The lab’s research interests include
- computational epigenomics
- applied statistical learning
- chromatin biology
- single cell technology
- developmental and disease biology
Modeling Epigenetic Regulation of Cell Identity
More than 200 canonical cell types have been identified in different tissues of the human body. Although these cell types carry largely identical DNA sequences, regulatory mechanisms give rise to an abundance of cell phenotypes exhibiting markedly different degrees of specialization and differentiation. Our group is interested in computational approaches that can identify these regulatory mechanisms.
These regulatory mechanisms are to a large extent governed by the packaging and indexing of the DNA inside the cell’s nucleus. The entirety of DNA and associated proteins is called chromatin. It is compacted in a hierarchy of organizational structures and its packing density is associated with molecular factors, such as DNA-binding proteins, chromatin remodeling complexes as well as different, epigenetic modifications to the DNA or chromatin-associated proteins. Chromatin structure and associated epigenetic features have profound influence on how DNA acts as a physical molecule and thus play an essential role in governing gene regulation.
Our research focused on the statistical modeling of cell regulatory patterns. We are interested in inferring accurate models which can be interpreted from a molecular point of view and whose implied biological relationships can be evaluated experimentally. Two central questions of genome biology guide our research:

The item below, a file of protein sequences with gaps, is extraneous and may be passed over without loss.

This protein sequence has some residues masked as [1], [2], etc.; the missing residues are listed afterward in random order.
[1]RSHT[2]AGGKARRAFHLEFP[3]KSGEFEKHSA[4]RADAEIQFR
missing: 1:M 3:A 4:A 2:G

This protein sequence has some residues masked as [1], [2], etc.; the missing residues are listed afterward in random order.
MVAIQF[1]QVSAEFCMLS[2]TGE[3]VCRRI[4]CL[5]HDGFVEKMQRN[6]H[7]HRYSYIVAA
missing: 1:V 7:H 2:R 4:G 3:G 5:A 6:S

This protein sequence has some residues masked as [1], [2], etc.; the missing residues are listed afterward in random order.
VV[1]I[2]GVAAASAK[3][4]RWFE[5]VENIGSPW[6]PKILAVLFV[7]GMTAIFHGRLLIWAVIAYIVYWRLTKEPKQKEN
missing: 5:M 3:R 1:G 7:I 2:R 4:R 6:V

- Which epigenetic signatures contribute to establishing cell identity?
- Which regulatory interactions are involved in changing cell identity?
Our group develops and applies computational methods for the integrative analysis of epigenomic data by modeling the interplay between DNA sequence, DNA packaging (chromatin structure), spatial organization of the genome, regulatory enzymes and RNA molecules, and gene expression. This work involves the integration of large, heterogeneous datasets comprising epigenome-wide quantifications of different regulatory features in thousands of biological samples or millions of single-cells.
In order to facilitate reproducible research and method adoption, we are emphasizing the development of user-friendly software tools which implement the developed methods. These tools can be employed by biologists and bioinformaticians who can generate their own hypothesis through the analysis of reference and new data.
In short, we are interested in developing a computational framework of models that provide a quantitative definition of cell state and that describe the regulatory dynamics involved in developmental systems as well as in disease.